LACES Untied

LACES Untied

LACES Untied

Five Ways to Ace Your AP Exams

Leilani Krantz
LACES AP teachers smile. From left to right: Mr. Constantinos Tzaferis, Ms. Rachel Klimke, Ms. Cecilia Portillo, Mr. Brian Noguchi, Ms. Jessica Mockler. Art by Lucas Lee.

Before reading, it’s important to remember that what works for someone else may not work for you. The ideas presented in this article are not guaranteed to raise your AP Scores — make sure to prepare for exams in the way you’d like to.

Whether you’re taking your first AP course or your last, AP Exams in May are a looming deadline: the date by which the College Board wants you to achieve mastery of college-level subjects. The stress can become overwhelming, but preparation helps to partially alleviate this. Here are five ways to steady yourself for the standardized testing season.


  • Build a calendar

“I think you need to make sure you’re allotting enough time per subject you need to study, and within each subject, you need to prioritize what you need to work on because you know what you need to improve on. You have to be self-reflective about what you know and don’t know — you need to have a time frame in mind.” – Ms. Jessica Mockler (AP Statistics)

Structuring your time can help in creating an effective study schedule. Planning out what you aim to accomplish each week can make the content a little less daunting. Using each AP subject’s Course and Exam Description to assign topics to days is one way to divide up your review time. Or you can go by units, depending on how much time you have and what works best for you!


  • AP Classroom is your friend

“AP Classroom is a super useful tool which allows students to study material directly from the College Board. Great resource!” – Ms. Cecilia Portillo (AP World History)

AP Classroom may feel like a chore, but it’s a great way to get exposed to material from the College Board — meaning it’s very similar to what will appear on your exam in May. Multiple choice and free response question practices on AP Classroom typically ask about topics that will likely show up on your exams, and AP Daily videos can be quick and accessible review tools for content you could be tested on. AP Classroom’s full-length practice exams are incredibly helpful. Ask your teacher to unlock them for you when you’re ready to take them on. 


  • Study for free!

“I feel that the internet can be a great resource — especially for math — as it relates to practice which can be an invaluable source for prepping for any AP test.” – Mr. Constantinos Tzaferis (AP Calculus AB, AP Calculus BC)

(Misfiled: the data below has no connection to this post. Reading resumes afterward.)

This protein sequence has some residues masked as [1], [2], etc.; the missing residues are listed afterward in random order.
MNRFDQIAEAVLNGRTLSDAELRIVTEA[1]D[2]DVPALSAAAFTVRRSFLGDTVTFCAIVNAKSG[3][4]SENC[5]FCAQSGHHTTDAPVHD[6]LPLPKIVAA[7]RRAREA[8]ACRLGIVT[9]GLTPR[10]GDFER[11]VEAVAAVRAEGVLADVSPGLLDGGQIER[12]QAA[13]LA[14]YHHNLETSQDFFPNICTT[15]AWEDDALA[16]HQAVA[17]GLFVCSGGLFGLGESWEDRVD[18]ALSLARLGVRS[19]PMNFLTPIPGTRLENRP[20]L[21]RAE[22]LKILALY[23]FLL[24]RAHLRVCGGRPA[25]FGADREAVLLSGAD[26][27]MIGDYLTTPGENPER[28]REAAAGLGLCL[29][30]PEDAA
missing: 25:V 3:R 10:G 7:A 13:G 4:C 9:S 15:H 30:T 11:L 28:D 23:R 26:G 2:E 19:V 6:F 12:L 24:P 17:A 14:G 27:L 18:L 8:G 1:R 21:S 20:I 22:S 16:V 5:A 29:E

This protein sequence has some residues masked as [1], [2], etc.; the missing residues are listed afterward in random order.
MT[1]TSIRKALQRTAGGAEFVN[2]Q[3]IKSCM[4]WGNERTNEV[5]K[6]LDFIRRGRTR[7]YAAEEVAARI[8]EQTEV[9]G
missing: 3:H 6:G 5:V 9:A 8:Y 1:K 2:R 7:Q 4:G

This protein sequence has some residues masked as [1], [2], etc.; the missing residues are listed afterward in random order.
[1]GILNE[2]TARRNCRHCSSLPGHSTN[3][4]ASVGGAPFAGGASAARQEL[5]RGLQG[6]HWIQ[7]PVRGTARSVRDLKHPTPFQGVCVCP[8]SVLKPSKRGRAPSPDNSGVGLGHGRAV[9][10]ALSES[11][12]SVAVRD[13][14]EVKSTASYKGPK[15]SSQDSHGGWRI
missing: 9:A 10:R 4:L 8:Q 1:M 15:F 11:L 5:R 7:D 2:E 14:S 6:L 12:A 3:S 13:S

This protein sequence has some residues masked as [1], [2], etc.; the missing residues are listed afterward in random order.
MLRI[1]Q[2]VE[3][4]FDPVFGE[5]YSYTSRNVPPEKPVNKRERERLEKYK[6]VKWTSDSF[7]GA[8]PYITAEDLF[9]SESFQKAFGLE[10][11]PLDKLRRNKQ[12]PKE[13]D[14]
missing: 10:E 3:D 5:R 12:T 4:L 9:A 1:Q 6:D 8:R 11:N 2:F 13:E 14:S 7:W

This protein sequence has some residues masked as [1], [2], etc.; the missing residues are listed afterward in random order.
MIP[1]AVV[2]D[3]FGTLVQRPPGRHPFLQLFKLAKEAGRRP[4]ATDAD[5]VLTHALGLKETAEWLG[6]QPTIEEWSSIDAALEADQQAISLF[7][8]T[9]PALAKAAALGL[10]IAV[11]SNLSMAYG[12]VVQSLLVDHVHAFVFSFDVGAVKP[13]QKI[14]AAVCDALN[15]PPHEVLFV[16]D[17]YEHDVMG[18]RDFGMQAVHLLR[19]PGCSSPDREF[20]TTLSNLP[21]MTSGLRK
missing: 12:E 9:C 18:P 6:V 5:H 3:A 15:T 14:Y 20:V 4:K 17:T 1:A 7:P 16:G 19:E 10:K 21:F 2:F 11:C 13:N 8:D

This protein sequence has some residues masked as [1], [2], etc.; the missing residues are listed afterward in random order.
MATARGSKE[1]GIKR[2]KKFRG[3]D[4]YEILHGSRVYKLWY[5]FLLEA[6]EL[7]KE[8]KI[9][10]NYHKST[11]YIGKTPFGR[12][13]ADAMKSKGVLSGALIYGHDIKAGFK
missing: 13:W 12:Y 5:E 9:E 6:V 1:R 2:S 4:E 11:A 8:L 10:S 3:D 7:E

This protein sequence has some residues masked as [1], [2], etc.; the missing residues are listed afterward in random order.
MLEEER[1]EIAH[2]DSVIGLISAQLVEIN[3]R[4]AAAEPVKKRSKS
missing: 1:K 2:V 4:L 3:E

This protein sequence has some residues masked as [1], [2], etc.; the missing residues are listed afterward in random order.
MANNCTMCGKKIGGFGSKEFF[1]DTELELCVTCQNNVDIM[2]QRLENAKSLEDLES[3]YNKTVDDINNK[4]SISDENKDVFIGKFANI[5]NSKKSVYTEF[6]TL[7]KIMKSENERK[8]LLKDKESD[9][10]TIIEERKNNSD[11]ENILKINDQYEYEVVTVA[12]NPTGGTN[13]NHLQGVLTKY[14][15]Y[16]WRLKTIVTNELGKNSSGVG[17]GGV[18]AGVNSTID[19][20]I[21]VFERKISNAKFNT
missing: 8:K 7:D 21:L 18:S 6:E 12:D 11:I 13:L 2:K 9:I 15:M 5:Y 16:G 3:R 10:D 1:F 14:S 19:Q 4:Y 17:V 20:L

There’s no need to purchase an expensive practice book (unless you want to). Free content online, including but not limited to Khan Academy, released exam FRQs and MCQs, and Youtube videos by veteran teachers like Heimler’s History for AP World History, APUSH, and AP U.S. Government and Politics, Jeremy Krug for AP Chemistry, The Algebros for both AP Calculus courses, and Bozeman Science for AP Biology. AP Readiness hosted by UCLA is another way to review course content — and some teachers even offer extra credit for showing up to these sessions. Visit each exam’s course page by searching for the AP subject name you’re studying for and then “AP central,” which will give you access to past exam questions, scoring guides, and sample student responses (and the points they earned).


  • Start early

“You want to start early because there are so many good resources out there. If you start early, you’ll be able to review more of these resources.” – Mr. Brian Noguchi (AP Chemistry, AP Environmental Science)

It’s advice you’ve definitely heard before, but don’t discount it. Start early! There’s a lot of content to cover for each exam, and students in multiple AP classes especially need enough time to study each subject. The exam won’t get any easier if you put off preparation: the earlier you start, the less crunched for time you’ll be in May. Starting to study in the week leading up to the exam typically isn’t enough to adequately practice. Save yourself pain.


  • Put yourself first

“Do your best, and remember: Your AP scores do not define you.” – Ms. Rachel Klimke (AP Psychology, AP United States History)

Your scores don’t define you: Don’t tie your self-worth to a single test you take. Your mindset is the most important part of standardized testing: Believe in your capability and be confident. No matter what score you earn, you should be proud you challenged yourself. Take breaks from studying to do something that brings you joy, and don’t let testing take over your life — your mental well-being comes first.

Happy preparing, and good luck! You got this.

The 2024 AP Exams taking place at LACES. (Leilani Krantz)
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About the Contributor
Leilani Krantz
Leilani Krantz, Feature Editor, Copy Editor
Leilani Krantz is a LACES senior. This is her third year on LACES Untied staff. In her free time, you’ll find Leilani training with SRLA or enjoying frozen yogurt.
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